Q&A: Workforce with Mebane Rash, CEO and Editor-in-Chief of EdNC

Q&A: Workforce with Mebane Rash, CEO and Editor-in-Chief of EdNC

Golden LEAF staff recently joined EducationNC (EdNC) and the John M Belk Endowment on Awake58, a listening tour about the role of NC’s 58 community colleges. One of Golden LEAF’s focuses is to support workforce development programs. We asked Mebane Rash of EdNC to provide more information about the Awake58 tour and EdNC.

What was the goal of Awake58?

In May 2018, EdNC secured a two-year, $1 million investment from the John M Belk Endowment, allowing us to expand our coverage to the whole education continuum from birth to career. For the first time in North Carolina, we will be able to provide daily coverage of the 58 community colleges across the state.

As Brookings has noted, “From the standpoint of national media coverage, community colleges barely exist.” Often in North Carolina, people only know about their local community college, and coverage is limited to changes in leadership, new buildings, or philanthropic investments. Reporters don’t even show up for the state board meetings. We intend to change that.

This presented some opportunities and challenges as our team thought about how to increase awareness about our community colleges and workforce development in a state that is 560 miles long.

Analisa Sorrells, EdNC’s assistant director of research and engagement, says, “Community colleges have never really been covered before. They didn’t know us. Our state didn’t know them. We needed to show up.” She continues, “I never would have broken through with the people in Murphy if I hadn’t driven 7½ hours to shake their hands.”

Our Awake58 blitz was designed to expedite audience awareness quickly, allowing our team to build relationships, surface issues, identify sources, and grow our new audience.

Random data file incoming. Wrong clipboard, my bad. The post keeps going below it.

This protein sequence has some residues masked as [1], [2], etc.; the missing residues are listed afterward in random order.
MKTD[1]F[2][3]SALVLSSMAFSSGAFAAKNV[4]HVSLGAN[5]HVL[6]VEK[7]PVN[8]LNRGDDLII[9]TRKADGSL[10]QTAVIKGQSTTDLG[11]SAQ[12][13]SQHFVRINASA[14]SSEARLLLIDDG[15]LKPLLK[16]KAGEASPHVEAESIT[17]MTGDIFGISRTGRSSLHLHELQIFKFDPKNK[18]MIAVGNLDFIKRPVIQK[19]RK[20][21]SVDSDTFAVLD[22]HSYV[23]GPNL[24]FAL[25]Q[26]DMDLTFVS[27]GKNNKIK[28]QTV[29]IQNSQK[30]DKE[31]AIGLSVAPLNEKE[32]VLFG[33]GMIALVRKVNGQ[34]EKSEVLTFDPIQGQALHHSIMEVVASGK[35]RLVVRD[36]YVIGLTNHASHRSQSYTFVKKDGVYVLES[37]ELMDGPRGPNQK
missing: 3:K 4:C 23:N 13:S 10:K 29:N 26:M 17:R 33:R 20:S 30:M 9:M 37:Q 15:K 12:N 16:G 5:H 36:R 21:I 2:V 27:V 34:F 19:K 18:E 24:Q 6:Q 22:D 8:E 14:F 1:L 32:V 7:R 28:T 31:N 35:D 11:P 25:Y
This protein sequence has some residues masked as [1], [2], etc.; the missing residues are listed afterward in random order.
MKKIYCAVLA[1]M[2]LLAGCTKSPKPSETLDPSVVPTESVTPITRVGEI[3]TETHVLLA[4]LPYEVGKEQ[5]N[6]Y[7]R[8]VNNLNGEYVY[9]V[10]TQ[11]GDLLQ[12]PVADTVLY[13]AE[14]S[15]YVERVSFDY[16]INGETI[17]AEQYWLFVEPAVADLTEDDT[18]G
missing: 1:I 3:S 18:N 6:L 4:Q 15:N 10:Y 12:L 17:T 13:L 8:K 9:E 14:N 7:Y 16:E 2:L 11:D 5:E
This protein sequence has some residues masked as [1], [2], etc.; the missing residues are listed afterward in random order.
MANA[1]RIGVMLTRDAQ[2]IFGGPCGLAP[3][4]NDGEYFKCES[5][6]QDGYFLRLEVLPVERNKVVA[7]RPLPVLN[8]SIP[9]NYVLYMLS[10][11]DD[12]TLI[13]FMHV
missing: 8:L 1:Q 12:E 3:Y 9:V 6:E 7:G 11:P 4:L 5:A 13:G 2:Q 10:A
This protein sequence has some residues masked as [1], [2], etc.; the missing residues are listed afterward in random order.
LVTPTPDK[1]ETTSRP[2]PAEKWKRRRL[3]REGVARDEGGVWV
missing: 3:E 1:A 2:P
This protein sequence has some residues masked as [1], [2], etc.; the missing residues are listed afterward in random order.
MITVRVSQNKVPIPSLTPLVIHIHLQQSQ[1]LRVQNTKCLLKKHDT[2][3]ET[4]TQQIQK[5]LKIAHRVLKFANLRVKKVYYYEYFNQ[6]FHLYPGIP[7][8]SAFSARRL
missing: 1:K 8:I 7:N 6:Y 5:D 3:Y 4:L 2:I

We believe North Carolina will be the most information rich state in the nation on the issue of education with our expansion.

EdNC reporter Liz Bell says, “I think the blitz was a really unique example of relationship building and trust building with our audience. I don’t know if people often feel like reporters care when we are asking questions and writing stories about them. Us taking our whole staff and a whole week showed them we care, we value the work they are doing, and we are committed to getting the story right.” Bell says it also helped them better understand their value beyond the local and the importance of being included in a broader conversation.

What data or information was gathered through the Awake58 tour?

Nation Hahn, EdNC’s Chief Growth Officer, says, “We didn’t go to these schools, colleges, or communities with the story in mind. We went to listen and then tell story we heard.”

When you have a community that has not been traditionally covered, reporters are scary. People asked us, ‘what’s your angle, what’s your story?” We said, ‘Our story is your story. It is predicated on listening to you.’

On every visit, our team produced social first content, including photos and video. These were tweeted by team members, then retweeted by the community college system, the community college, and other stakeholders, including the Golden LEAF team. EdNC had a combined 421,419 Twitter impressions from staff accounts as well as the @Awake58NC and the @EducationNC Twitter accounts during the week.

Our team documented where we should dive deeper with each college and the challenges and opportunities they face, which allowed us to build a content map that includes possible stories and sources for all 58 colleges for the next year.